Cold cuts are pretty much delicious little hostels for listeria—a bacteria that can cause serious food poisoning, and even kill vulnerable populations like babies, the elderly, and the sick. That's why doctors advise pregnant women to not eat them, and why the CDC suggests that older people reheat their "cold" cuts to 165 degrees before eating them.
But I've long wondered: Why are listeria able to get such a foothold on a food product that's already been cooked, and that is generally stored in refrigerators? Shouldn't those two factors impede bacterial growth?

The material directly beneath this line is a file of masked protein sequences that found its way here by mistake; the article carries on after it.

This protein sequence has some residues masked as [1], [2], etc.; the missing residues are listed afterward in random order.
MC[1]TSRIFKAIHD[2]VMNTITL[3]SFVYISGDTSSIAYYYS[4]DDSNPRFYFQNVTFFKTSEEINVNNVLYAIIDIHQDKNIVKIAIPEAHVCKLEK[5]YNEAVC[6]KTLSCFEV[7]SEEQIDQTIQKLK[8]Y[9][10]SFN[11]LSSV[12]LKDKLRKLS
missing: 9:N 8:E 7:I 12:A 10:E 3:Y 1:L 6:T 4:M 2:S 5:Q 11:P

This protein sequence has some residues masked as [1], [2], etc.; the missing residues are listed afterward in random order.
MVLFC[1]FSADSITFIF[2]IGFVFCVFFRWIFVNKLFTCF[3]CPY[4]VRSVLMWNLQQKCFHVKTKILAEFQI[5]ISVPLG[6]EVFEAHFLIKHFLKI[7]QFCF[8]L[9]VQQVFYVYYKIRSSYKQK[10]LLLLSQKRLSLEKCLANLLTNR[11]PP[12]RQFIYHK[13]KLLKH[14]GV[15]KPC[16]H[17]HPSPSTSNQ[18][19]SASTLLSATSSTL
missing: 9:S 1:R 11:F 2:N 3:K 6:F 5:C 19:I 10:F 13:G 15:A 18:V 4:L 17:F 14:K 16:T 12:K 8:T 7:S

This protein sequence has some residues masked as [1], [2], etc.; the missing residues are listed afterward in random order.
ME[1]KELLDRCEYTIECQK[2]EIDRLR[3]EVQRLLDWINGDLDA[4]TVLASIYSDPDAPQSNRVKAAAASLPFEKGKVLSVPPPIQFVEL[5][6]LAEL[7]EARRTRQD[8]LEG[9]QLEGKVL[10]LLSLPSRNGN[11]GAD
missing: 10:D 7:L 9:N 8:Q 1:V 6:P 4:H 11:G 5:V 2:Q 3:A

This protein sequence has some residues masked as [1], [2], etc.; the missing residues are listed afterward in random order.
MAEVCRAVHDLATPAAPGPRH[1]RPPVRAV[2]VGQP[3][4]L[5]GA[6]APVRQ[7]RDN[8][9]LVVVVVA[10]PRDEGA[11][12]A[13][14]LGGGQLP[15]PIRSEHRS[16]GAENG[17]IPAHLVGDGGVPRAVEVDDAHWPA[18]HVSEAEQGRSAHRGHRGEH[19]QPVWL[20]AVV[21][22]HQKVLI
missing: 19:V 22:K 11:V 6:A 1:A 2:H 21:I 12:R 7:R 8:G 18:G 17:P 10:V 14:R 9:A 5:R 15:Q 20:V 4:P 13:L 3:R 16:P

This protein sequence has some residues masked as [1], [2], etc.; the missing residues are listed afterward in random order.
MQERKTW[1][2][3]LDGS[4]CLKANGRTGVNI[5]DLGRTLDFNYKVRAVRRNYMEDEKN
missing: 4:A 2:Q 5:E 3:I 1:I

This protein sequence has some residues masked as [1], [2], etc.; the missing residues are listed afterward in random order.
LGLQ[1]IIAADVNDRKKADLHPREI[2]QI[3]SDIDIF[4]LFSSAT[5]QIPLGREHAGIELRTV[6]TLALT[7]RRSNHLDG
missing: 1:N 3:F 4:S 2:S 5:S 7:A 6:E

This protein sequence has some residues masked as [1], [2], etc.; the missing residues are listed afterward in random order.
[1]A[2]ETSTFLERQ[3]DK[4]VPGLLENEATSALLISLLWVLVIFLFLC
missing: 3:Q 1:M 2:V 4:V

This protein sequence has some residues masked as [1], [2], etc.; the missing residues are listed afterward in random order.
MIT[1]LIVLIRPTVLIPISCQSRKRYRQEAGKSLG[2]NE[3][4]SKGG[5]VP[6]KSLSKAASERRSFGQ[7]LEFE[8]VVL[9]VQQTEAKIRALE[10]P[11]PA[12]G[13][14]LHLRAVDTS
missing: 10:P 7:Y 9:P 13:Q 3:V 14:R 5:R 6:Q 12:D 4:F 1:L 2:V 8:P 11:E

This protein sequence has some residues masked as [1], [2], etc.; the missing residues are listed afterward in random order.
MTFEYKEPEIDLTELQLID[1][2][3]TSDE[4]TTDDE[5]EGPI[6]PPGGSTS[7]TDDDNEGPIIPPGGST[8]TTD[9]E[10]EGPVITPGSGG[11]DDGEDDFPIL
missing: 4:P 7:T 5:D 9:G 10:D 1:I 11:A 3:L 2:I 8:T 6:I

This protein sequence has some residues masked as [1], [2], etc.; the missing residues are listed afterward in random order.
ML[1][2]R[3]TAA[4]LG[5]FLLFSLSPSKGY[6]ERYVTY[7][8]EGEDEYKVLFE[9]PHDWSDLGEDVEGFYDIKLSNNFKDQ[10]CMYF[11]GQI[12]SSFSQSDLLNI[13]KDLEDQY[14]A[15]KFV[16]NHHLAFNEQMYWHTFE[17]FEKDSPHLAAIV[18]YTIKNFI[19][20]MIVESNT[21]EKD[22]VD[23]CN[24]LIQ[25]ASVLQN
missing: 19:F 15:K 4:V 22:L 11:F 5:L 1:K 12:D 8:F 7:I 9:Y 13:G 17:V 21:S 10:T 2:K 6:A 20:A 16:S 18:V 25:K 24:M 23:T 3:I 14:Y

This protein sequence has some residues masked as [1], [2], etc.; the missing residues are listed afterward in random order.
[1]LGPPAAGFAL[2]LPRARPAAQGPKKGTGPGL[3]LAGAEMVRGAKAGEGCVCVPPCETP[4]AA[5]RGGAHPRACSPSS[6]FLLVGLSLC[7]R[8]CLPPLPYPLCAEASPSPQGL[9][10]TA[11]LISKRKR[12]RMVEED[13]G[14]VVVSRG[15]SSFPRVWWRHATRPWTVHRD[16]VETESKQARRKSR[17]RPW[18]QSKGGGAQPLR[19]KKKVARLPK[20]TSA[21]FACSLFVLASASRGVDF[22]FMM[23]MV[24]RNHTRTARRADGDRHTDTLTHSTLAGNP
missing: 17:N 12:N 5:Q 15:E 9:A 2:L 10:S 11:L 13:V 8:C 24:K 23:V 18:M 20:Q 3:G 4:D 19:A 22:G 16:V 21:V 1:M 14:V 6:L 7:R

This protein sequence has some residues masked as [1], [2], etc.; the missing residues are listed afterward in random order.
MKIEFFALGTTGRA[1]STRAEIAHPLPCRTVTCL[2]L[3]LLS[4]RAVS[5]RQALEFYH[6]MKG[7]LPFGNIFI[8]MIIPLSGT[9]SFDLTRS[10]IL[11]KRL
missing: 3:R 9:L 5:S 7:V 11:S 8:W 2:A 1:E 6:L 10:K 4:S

I took my question to my favorite Scary Disease Girl, Maryn McKenna. Turns out, this is another case where we have evolution to thank for a public health predicament. Listeria has actually adapted to survive at refrigerator temperatures, McKenna told me. So, all it takes is some improper handling of the meat, somewhere along the production chain, and a little listeria can bloom—inside your fridge—into a potentially serious problem.
Further proof that god intended bologna to be fried.
Also thanks to Evidence Matters!
Maggie Koerth-Baker is the science editor at BoingBoing.net. She writes a monthly column for The New York Times Magazine and is the author of Before the Lights Go Out, a book about electricity, infrastructure, and the future of energy. You can find Maggie on Twitter and Facebook.